Its one thing to be convinced to go for psychotherapy and quite another to find a psychologist/ psychotherapist you can work with. If you have reached the stage of accepting the need for therapy, it means that you have overcome the harder part. Even if you are still making up your mind, this post will help you see that it only gets easier here on.
So what are the things you must keep in mind when looking for that ‘Right Psychotherapist’? Well, it’s not as difficult a process as it sounds. It only requires the awareness of a few critical things and some amount of patience.
Understand the qualifications: It’s not just enough to know the qualifications of your therapist but also understand them. Psychology is a vast field with multiple specialisation’s and expertise. The Indian of licensing is unique in terms of the qualifications it requires. It is only recently that licensing of psychologists has been taken seriously in India.
A Clinical Psychologist is a professional who has at least completed 2 years of clinical supervised degree of M.Phil in Clinical Psychology after completion of their Masters degree in Psychology. They would have a license from the Rehabilitation Council of India. Clinical Psychologists during their training undergo an extensive exposure to a variety of concerns and are trained in a range of therapy approaches. Many professionals after the completion of their degree chose an area of specialization in terms of population they work with or therapy approach.
A Counselling Psychologist is a professional who has completed at least their Masters degree in Psychology with a possible specialisation in counselling. Many practitioners after completing their Masters degree may have pursued courses in school counselling, child and adolescent counselling, family counselling, marital counselling etc. They have then essentially charted out their area of interest and expertise.
Many confuse a psychologist with a psychiatrist. However, a Psychiatrist is a medical doctor who has completed his/her MBBS and then pursued a postgraduate medical degree in psychiatry (MD, DPM etc). Simply put, the Psychiatrist is the one to prescribe your medication.
When you search the therapists in your area or contact them, it is a good thing to check their qualifications and clarify the same if you have any doubts. It’s not rude! It’s only wise to know the person you may work that closely with in the future.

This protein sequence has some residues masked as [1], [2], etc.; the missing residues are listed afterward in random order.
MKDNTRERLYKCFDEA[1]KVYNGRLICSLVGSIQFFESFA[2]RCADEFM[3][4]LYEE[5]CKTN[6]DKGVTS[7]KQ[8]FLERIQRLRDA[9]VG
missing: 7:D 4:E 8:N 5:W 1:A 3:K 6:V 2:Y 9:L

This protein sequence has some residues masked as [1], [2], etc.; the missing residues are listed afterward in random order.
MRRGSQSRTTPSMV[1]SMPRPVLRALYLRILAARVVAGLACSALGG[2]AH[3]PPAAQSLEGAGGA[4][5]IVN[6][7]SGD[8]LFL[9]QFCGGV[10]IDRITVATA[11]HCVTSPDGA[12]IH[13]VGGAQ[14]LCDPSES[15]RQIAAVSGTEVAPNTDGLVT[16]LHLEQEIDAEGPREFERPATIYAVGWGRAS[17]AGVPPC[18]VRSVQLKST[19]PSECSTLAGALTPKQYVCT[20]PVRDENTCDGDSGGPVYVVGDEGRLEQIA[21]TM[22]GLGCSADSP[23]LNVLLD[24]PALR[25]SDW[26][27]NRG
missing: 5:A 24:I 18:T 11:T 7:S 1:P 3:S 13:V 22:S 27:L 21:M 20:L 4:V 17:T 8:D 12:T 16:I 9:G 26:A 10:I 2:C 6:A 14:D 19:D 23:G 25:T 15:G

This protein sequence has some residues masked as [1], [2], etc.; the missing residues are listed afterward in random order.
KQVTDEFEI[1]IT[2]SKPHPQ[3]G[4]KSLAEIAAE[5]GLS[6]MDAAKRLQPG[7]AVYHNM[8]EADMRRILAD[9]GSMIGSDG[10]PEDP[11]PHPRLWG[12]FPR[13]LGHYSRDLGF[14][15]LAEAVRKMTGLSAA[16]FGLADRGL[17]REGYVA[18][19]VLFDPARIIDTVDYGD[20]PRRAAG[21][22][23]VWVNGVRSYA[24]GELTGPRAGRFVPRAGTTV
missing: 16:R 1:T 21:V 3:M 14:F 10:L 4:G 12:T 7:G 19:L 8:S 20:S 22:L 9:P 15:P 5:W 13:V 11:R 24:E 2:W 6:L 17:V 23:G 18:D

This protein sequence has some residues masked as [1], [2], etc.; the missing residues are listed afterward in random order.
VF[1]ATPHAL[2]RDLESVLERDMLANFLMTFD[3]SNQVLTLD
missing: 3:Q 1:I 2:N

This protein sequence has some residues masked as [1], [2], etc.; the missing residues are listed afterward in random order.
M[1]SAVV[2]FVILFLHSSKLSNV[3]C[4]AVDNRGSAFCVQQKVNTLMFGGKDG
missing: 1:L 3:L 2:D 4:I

Areas of expertise and therapy approach – Each therapist has their own areas of interest and expertise. Though in training Clinical Psychologists are generally exposed to and work with the entire range of mental health problems as well as all age groups. However, most of them will develop a preference of working with particular concerns and/or certain age groups. In your first meeting or (telephonic) interaction, it’s a good idea to ask your therapist about their interest areas.
Apart from interest areas, each therapist has their own expertise and training in specific therapy approaches. There are multiple forms of therapies that exist, such as Cognitive Behavior Therapy, Psychoanalytic Therapy, Brief Psychodynamic Therapy, Rational Emotive Behavior Therapy etc. Read more about them here http://www.apa.org/topics/therapy/psychotherapy-approaches.aspx. The choice of the therapy approach taken is a combination of the most appropriate approach for the concern of the client and the expertise of the therapist. It is a common practice for therapists to refer clients to other therapists if they do not feel adequately equipped to assist them.
How do you feel with the therapist? – This aspect is particularly crucial. Your therapist may have the requisite qualifications and expertise, but the more important thing to consider is whether you feel you can work with them. Since psychotherapy is a collaborative approach, you must pay attention to how you feel about your interaction with the therapist.
It is important that you feel a sense of comfort and security in your session with your therapist. It is ok to share your fears and apprehensions about therapy, a good therapist has enough empathy and compassion to accept the reluctance and help you understand the same. But if despite that you do not feel a sense of affiliation it is completely acceptable to inform your therapist and search for an alternative. At no point must you feel condemned or judged in therapy.
I will say this again – finding the right therapist requires some amount of patience but it’s completely worth it!
However, be aware of your own reluctance and apprehensions coming in the way of developing a collaborative relationship. If you find yourself unable to feel a level of comfort with any therapist, it may require you to remain with one therapist and address the concern. Therapists are trained to understand and work through such apprehensions with their clients.
Word of mouth – Think of friends you may know who have been in therapy and may be able to refer you to a therapist they liked working with. If you know a mental health professional personally, (it may not be appropriate to work with them), but you can always ask them to refer you to a trusted colleague. You can even write to therapists you have heard about from friends/family to refer you to a known therapist in your area.
That’s all there is to it. Hopefully, you feel empowered enough to make an educated decision in choosing your therapist now! A therapeutic relationship is significant in determining the success of therapy, so it’s important to choose wisely.